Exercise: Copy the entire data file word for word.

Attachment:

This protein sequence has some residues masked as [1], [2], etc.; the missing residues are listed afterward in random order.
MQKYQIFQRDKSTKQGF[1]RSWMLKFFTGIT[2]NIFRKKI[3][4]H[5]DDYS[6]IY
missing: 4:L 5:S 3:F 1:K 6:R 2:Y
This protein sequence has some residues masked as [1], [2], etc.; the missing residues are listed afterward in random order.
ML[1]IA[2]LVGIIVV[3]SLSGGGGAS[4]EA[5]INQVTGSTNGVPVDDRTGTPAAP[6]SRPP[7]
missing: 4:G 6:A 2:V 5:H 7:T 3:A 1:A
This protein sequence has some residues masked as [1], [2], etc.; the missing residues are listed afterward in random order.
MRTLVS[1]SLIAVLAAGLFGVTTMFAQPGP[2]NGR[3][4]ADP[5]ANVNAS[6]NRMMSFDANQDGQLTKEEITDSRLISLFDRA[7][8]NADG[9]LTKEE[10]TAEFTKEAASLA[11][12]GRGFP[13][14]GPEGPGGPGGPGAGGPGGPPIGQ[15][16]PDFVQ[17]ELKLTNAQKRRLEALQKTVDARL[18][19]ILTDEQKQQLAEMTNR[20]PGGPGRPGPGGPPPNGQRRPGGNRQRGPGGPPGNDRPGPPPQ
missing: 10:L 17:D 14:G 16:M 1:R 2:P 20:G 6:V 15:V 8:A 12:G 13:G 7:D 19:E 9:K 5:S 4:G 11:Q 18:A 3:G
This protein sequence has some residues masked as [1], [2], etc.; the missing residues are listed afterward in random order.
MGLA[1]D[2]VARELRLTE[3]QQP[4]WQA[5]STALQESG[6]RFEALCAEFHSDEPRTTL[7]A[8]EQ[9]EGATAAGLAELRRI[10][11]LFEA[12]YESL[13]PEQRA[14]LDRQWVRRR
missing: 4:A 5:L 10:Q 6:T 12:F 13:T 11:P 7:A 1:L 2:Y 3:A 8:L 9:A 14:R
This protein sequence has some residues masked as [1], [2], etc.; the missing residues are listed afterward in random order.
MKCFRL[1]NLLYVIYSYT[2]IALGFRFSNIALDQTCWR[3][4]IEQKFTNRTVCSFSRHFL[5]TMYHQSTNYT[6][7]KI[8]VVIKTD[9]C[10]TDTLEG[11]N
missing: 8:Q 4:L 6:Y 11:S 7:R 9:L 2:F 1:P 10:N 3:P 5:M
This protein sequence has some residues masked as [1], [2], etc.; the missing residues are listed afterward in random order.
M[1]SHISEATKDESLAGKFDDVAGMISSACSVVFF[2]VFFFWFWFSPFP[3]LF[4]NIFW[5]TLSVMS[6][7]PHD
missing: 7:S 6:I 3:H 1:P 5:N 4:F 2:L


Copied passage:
This protein sequence has some residues masked as [1], [2], etc.; the missing residues are listed afterward in random order.
MQKYQIFQRDKSTKQGF[1]RSWMLKFFTGIT[2]NIFRKKI[3][4]H[5]DDYS[6]IY
missing: 4:L 5:S 3:F 1:K 6:R 2:Y
This protein sequence has some residues masked as [1], [2], etc.; the missing residues are listed afterward in random order.
ML[1]IA[2]LVGIIVV[3]SLSGGGGAS[4]EA[5]INQVTGSTNGVPVDDRTGTPAAP[6]SRPP[7]
missing: 4:G 6:A 2:V 5:H 7:T 3:A 1:A
This protein sequence has some residues masked as [1], [2], etc.; the missing residues are listed afterward in random order.
MRTLVS[1]SLIAVLAAGLFGVTTMFAQPGP[2]NGR[3][4]ADP[5]ANVNAS[6]NRMMSFDANQDGQLTKEEITDSRLISLFDRA[7][8]NADG[9]LTKEE[10]TAEFTKEAASLA[11][12]GRGFP[13][14]GPEGPGGPGGPGAGGPGGPPIGQ[15][16]PDFVQ[17]ELKLTNAQKRRLEALQKTVDARL[18][19]ILTDEQKQQLAEMTNR[20]PGGPGRPGPGGPPPNGQRRPGGNRQRGPGGPPGNDRPGPPPQ
missing: 10:L 17:D 14:G 16:M 1:R 2:P 20:G 6:V 15:V 8:A 12:G 13:G 7:D 19:E 9:K 5:S 4:G 11:Q 18:A 3:G
This protein sequence has some residues masked as [1], [2], etc.; the missing residues are listed afterward in random order.
MGLA[1]D[2]VARELRLTE[3]QQP[4]WQA[5]STALQESG[6]RFEALCAEFHSDEPRTTL[7]A[8]EQ[9]EGATAAGLAELRRI[10][11]LFEA[12]YESL[13]PEQRA[14]LDRQWVRRR
missing: 4:A 5:L 10:Q 6:T 12:F 13:T 11:P 7:A 1:L 2:Y 3:A 8:L 9:A 14:R
This protein sequence has some residues masked as [1], [2], etc.; the missing residues are listed afterward in random order.
MKCFRL[1]NLLYVIYSYT[2]IALGFRFSNIALDQTCWR[3][4]IEQKFTNRTVCSFSRHFL[5]TMYHQSTNYT[6][7]KI[8]VVIKTD[9]C[10]TDTLEG[11]N
missing: 8:Q 4:L 6:Y 11:S 7:R 9:L 2:F 1:P 10:N 3:P 5:M
This protein sequence has some residues masked as [1], [2], etc.; the missing residues are listed afterward in random order.
M[1]SHISEATKDESLAGKFDDVAGMISSACSVVFF[2]VFFFWFWFSPFP[3]LF[4]NIFW[5]TLSVMS[6][7]PHD
missing: 7:S 6:I 3:H 1:P 5:N 4:F 2:L